Elena Sanchez is a UX Design Lead at MYOB, Google Expert in UX/Product Strategy and Certified Design Sprint Master based in Melbourne (Australia). She is passionate about design leadership, building more human-centred organisations and fostering collaboration across different disciplines. She has more than 9 years of experience working in UX across Europe, US and Australia. She received a Master’s degree in Human-Computer Interaction in 2010, has participated in HCI research projects, enjoys teaching UX courses, workshops, and often speaks at UX events and conferences.
After working with a startup in a relatively new product (3 years old) and a large corporate with a software product that has been in the market for more than 20 years, I was puzzled by how they could have accumulated similar amounts of UX debt.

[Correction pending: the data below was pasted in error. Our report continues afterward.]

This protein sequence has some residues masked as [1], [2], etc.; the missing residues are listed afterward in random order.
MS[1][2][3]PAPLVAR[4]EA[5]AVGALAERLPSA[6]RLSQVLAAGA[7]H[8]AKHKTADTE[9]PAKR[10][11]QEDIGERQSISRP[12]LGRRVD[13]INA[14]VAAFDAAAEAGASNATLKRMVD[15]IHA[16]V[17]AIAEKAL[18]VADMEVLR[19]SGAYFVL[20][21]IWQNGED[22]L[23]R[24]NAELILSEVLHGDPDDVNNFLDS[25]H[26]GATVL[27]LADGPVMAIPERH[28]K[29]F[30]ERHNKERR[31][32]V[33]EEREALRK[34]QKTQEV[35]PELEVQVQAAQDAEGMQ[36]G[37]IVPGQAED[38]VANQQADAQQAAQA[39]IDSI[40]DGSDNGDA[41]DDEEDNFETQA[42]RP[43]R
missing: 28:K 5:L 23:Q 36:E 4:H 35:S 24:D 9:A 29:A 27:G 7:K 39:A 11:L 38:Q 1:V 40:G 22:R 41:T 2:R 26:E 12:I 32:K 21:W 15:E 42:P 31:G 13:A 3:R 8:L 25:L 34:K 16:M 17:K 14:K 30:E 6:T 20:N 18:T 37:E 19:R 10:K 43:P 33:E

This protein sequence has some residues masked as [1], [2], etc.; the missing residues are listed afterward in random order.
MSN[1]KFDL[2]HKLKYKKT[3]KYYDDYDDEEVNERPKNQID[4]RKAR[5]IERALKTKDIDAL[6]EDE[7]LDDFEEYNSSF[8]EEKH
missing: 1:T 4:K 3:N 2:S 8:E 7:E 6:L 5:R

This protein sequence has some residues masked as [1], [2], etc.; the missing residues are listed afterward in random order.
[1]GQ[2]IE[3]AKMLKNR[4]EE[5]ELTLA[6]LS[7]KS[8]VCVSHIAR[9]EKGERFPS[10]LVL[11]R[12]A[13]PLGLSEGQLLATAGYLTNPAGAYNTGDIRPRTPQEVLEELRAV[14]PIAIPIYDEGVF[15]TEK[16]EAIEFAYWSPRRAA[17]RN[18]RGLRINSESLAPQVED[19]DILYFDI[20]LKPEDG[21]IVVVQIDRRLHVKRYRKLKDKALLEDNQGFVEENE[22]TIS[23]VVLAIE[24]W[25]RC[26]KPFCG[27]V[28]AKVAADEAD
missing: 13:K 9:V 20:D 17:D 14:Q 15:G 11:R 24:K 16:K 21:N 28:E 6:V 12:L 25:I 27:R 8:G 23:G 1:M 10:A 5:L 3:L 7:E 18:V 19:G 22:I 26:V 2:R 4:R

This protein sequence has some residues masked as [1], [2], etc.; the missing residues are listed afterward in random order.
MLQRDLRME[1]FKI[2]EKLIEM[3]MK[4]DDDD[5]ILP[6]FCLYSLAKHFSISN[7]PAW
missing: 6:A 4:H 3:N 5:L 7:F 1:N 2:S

Today’s culture of lean startup and experimentation is great if what you are trying to do is learn and decide what you need to build, but as Nick Finck pointed out, too many organisations are abusing it by shipping MVPs without any intention to learn or iterate on them, just to cut corners.
The result is products with large amounts of UX debt without any plan to repay that debt, just to keep building on top of it until it becomes unmanageable and you need to rebuild the whole platform (a problem lots of teams are facing after only 2-3 years).
In my opinion, UX debt goes far beyond visual consistency (2 buttons not using the same layout or react component) and includes any suboptimal design solutions, inconsistencies or defects that negatively affect the experience of your users and it’s often caused by business, technical, time or budget constraints. It grows exponentially over time, if unchecked, and it doesn’t only affect your customers but makes your designers and developers' lives harder, and have a negative impact in the efficiency, morale and quality of their work.